Cast Iron is Very Versatile
The very first piece of cookware I ever used was a cast iron skillet, learning to make omelets when I was 4. The pan has been passed down and is still going strong. You might think of cast-iron when it comes to pan frying chicken or making eggs but I use mine all the time when baking and making desserts.
My Dutch oven gets a workout as a deep fryer for doughnuts and fritters, my griddle gets used almost every weekend for pancakes but it’s my skillets that get the most attention.
Whether I am roasting fruit in the oven, sautéing on top of the stove, making cornbread or upside down cakes, I reach for my cast-iron pans before any others. You can also start something on the stove and transfer to the oven with ease. For the Caramelized Vidalia Onion Bacon Cornbread below I fried the bacon in the pan, went on to caramelize the onions stovetop, then transferred the pan to the oven to bake the cornbread.
When making pizza, we like to preheat the pans in the oven first,
whether we are using a skillet as seen above or the flat side of the double-sided grill/griddle, below.
Most of my pans are seasoned from years of use, but you can buy amazing pre-seasoned cast-iron from Lodge Manufacturing Company as seen in these images.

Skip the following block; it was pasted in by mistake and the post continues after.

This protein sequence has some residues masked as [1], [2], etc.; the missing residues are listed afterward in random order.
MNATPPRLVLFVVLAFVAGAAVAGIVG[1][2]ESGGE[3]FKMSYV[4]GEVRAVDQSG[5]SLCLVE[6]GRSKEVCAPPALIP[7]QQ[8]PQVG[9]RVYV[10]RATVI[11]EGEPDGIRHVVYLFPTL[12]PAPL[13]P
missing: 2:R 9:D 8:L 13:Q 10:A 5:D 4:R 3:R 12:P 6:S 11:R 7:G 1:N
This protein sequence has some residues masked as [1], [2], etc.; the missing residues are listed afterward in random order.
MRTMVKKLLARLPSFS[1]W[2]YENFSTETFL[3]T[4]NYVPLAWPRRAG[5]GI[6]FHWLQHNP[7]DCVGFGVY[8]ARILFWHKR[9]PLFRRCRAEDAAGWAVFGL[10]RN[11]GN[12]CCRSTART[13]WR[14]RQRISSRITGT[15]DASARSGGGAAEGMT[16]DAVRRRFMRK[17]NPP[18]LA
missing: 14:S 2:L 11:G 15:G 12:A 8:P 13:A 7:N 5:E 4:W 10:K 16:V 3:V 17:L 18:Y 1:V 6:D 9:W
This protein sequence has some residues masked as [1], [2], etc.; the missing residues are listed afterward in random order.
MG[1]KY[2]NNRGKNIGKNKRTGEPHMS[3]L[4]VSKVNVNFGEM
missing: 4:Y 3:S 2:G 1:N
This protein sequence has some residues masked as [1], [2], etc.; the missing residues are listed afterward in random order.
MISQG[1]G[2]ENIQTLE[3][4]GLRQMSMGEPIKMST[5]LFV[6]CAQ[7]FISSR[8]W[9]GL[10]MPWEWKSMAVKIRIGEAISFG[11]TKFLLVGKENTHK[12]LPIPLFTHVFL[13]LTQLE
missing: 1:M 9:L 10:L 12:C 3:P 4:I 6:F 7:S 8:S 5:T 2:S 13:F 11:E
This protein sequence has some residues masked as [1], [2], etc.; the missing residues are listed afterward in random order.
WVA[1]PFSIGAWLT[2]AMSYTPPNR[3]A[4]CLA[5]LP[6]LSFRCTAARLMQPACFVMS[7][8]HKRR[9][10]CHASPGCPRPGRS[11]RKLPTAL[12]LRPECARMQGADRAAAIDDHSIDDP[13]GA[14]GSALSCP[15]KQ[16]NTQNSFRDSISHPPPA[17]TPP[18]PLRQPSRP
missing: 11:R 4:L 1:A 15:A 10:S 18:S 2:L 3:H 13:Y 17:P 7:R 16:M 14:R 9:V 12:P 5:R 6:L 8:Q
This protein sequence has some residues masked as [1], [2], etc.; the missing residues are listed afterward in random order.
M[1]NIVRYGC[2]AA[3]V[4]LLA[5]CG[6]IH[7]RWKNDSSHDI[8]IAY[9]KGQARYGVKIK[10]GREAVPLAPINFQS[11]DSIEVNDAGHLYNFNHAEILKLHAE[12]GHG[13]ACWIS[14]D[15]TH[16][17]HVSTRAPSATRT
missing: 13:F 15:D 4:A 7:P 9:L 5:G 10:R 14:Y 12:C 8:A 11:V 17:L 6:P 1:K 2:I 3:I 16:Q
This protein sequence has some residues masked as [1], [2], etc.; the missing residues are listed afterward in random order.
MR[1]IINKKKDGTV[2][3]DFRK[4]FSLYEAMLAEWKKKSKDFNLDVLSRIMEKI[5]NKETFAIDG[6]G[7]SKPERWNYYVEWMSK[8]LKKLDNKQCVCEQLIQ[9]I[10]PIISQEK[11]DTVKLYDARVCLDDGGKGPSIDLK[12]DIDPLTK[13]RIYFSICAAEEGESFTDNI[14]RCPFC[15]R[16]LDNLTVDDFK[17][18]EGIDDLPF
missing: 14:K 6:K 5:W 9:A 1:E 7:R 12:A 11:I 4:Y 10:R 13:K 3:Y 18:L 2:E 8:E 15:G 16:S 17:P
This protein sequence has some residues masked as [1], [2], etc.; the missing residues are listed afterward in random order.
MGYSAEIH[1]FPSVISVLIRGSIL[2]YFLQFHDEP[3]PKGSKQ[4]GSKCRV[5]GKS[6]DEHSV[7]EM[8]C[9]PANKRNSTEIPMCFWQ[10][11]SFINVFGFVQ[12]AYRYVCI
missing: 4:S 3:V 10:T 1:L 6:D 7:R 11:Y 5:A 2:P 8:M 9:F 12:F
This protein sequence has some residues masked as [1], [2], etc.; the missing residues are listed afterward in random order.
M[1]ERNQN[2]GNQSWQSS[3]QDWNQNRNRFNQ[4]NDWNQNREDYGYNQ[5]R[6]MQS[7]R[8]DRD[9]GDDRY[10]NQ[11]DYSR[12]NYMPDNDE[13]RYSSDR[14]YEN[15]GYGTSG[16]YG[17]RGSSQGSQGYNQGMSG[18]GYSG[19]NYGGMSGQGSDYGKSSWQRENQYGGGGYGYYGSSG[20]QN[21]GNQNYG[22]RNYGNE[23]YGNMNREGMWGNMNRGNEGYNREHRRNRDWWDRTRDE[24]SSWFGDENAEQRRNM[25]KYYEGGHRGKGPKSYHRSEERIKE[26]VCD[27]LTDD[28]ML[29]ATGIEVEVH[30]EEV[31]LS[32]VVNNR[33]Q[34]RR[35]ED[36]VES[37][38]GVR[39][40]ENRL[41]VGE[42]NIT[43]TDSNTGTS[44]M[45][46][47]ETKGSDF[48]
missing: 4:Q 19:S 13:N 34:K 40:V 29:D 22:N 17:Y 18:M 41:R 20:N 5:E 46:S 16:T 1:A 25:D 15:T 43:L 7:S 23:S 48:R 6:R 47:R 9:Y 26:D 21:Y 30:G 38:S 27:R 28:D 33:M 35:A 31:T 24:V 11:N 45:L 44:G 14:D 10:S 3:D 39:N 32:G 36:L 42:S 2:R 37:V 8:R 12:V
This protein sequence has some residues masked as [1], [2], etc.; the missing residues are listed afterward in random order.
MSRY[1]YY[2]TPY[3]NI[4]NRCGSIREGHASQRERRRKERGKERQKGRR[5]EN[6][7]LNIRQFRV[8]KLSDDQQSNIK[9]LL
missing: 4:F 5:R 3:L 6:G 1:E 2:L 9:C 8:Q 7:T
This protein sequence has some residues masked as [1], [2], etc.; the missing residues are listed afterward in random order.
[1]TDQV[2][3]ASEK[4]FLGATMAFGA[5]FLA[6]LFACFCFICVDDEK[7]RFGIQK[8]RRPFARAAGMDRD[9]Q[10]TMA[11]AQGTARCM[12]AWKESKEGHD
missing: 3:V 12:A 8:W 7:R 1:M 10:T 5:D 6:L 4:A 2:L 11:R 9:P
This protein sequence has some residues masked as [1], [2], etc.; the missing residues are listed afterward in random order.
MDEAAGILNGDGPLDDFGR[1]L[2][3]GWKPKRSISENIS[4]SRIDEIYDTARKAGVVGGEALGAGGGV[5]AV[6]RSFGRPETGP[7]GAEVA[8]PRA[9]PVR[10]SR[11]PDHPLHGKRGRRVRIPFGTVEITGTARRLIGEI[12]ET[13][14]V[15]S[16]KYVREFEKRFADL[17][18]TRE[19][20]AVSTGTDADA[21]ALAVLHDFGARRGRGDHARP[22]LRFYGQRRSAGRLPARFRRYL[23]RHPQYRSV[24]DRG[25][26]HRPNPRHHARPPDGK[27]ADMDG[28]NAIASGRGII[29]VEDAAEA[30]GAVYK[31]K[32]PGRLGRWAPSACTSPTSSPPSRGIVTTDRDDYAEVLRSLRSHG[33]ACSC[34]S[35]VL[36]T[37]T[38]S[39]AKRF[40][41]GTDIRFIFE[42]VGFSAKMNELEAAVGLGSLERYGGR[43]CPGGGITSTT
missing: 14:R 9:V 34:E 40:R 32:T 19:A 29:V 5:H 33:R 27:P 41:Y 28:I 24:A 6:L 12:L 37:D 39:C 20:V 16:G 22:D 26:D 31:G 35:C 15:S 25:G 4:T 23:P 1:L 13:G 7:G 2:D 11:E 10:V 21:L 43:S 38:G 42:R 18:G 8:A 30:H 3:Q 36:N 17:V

This 100-year plus company has operated a foundry in South Pittsburg, TN for generations surviving two World Wars and the Great Depression and is still producing amazing cast iron bakeware and cookware. They coat their seasoned products in vegetable oil and bake them at a very high temperature, which creates a natural nonstick surface. Mine worked great right out of the box after a quick hot water hand rinse and dry.
If you need to season or re-season a cast-iron pan, follow these directions:
- If you are buying new un-treated cast iron simply hand wash with water and dry. Then coat with a very thin layer of vegetable oil on all surfaces, inside and out. Some manufacturers recommend solid vegetable shortening (we prefer oil). Set pan upside down on top rack of oven preheat to 375°F. “Bake” the pan for at least an hour, turn oven off and allow pan to cool in oven. Store in dry place once cooled.
- If you have a piece of cast-iron that has rusted, food is sticking or it has somehow otherwise lost its seasoning, follow above directions with the following exception: any rust must first be removed with a heavy-duty sponge or scrubber. Wash pan in hot soapy water and dry before seasoning with oil as described above.
- We use hot water to wash out well-seasoned pans and don’t use soap. (Many manufacturers claim there is no need for soap). Never place in dishwasher or use metal scouring pads, which will remove seasoning. Coating with a thin layer of oil after every use will help reserve the seasoning.
With care cast-iron pans will last many lifetimes and are possibly the most versatile cooking pots and pans you can own. They heat very evenly and you can even use less fuel as they heat up quickly and then retain heat, allowing lower cooking temperatures. A good place to start is with a 9 or 10-inch skillet and then expand from there.
Images: Dédé Wilson
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